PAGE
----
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dc.contributor.authorKarwinkel, Thiemo
dc.contributor.authorPollet, Ingrid L.
dc.contributor.authorVardeh, Sandra
dc.contributor.authorKruckenberg, Helmut
dc.contributor.authorGlazov, Petr
dc.contributor.authorLoshchagina, Julia
dc.contributor.authorKondratyev, Alexander
dc.contributor.authorMerkel, Benjamin
dc.contributor.authorBellebaum, Jochen
dc.contributor.authorQuillfeldt, Petra
dc.date.accessioned2021-07-26T11:06:18Z
dc.date.available2021-07-26T11:06:18Z
dc.date.issued2020-05-25
dc.identifier.urihttps://doi.org/10.1186/s12898-020-00299-2
dc.identifier.urihttps://jlupub.ub.uni-giessen.de//handle/jlupub/147
dc.identifier.urihttp://dx.doi.org/10.22029/jlupub-92
dc.description.abstractBackground: The long-tailed duck (Clangula hyemalis) was categorized as ´Vulnerable` by the IUCN after a study revealed a rapid wintering population decline of 65% between 1992–1993 and 2007–2009 in the Baltic Sea. As knowledge about the European long-tailed duck’s life cycle and movement ecology is limited, we investigate its year-round spatiotemporal distribution patterns. Specifically, we aimed to identify the wintering grounds, timing of migration and staging of this population via light-level geolocation. Results: Of the 48 female long-tailed ducks tagged on Kolguev Island (western Russian Arctic), 19 were recaptured to obtain data. After breeding and moulting at freshwater lakes, ducks went out to sea around Kolguev Island and to marine waters ranging from the White Sea to Novaya Zemlya Archipelago for 33 ± 10 days. After a rapid autumn migration, 18 of 19 birds spent their winter in the Baltic Sea and one bird in the White Sea, where they stayed for 212 ± 3 days. There, they used areas known to host long-tailed ducks, but areas differed among individuals. After a rapid spring migration in mid-May, the birds spent 23 ± 3 days at sea in coastal areas between the White Sea and Kolguev Island, before returning to their freshwater breeding habitats in June. Conclusions: The Baltic Sea represents the most important wintering area for female long-tailed ducks from Kolguev Island. Important spring and autumn staging areas include the Barents Sea and the White Sea. Climate change will render these habitats more exposed to human impacts in the form of fisheries, marine traffic and oil exploitation in near future. Threats that now operate in the wintering areas may thus spread to the higher latitude staging areas and further increase the pressure on long-tailed ducks.de_DE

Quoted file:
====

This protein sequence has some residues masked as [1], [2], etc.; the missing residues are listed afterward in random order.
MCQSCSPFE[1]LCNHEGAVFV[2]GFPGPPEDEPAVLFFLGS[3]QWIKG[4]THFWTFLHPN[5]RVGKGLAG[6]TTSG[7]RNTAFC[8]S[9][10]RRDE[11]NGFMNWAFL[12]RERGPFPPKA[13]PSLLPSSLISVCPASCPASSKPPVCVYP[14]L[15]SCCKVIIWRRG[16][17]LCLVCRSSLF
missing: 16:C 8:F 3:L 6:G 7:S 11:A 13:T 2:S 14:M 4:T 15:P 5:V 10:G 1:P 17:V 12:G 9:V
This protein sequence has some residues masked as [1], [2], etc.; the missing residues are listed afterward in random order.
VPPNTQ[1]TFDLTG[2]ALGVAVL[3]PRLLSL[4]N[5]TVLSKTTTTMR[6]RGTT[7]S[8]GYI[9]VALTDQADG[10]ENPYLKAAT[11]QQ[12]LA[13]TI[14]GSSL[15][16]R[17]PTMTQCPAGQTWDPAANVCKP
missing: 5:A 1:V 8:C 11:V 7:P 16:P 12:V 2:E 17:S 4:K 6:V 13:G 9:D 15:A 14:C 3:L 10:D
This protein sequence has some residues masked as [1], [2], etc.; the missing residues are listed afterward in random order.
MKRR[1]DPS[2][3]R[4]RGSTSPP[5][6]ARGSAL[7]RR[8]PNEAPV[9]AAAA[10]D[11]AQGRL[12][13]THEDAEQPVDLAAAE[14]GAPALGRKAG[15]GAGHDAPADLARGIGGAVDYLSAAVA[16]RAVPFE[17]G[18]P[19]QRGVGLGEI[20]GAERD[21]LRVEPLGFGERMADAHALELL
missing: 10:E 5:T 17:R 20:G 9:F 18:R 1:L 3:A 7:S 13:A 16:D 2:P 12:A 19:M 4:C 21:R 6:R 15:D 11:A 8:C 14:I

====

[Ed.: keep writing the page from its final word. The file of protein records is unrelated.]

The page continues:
dc.description.sponsorshipFunding for the collection and analysis of data was granted by the German Federal Agency for Nature Conservation (Bundesamt für Naturschutz, BfN), award MEERESENTEN (3516821500), by the Vogelschutz-Komitee e.V. (VsK), Germany, by the Russian Ministry of Science and Higher Education (Project No. AAAA-A19-119022190168-8) and by the Russian Foundation for Basic Research (Grant 18-05-60057 Arctic).
dc.language.isoende_DE
dc.rightsAttribution 4.0 International*
dc.rights.urihttp://creativecommons.org/licenses/by/4.0/*
dc.subjectlong-tailed duckde_DE
dc.subjectClangula hyemalisde_DE
dc.subjectBaltic Seade_DE
dc.subjectGeolocationde_DE
dc.subjectsea duckde_DE
dc.subjectConservationde_DE
dc.subjectRussian Arcticde_DE
dc.subject.ddcddc:570de_DE
dc.titleYear-round spatiotemporal distribution pattern of a threatened sea duck species breeding on Kolguev Island, south-eastern Barents Seade_DE
dc.typearticlede_DE
local.affiliationBiologiede_DE
local.source.journaltitleBMC ecologyde_DE
local.source.volume20de_DE
local.source.articlenumber31de_DE


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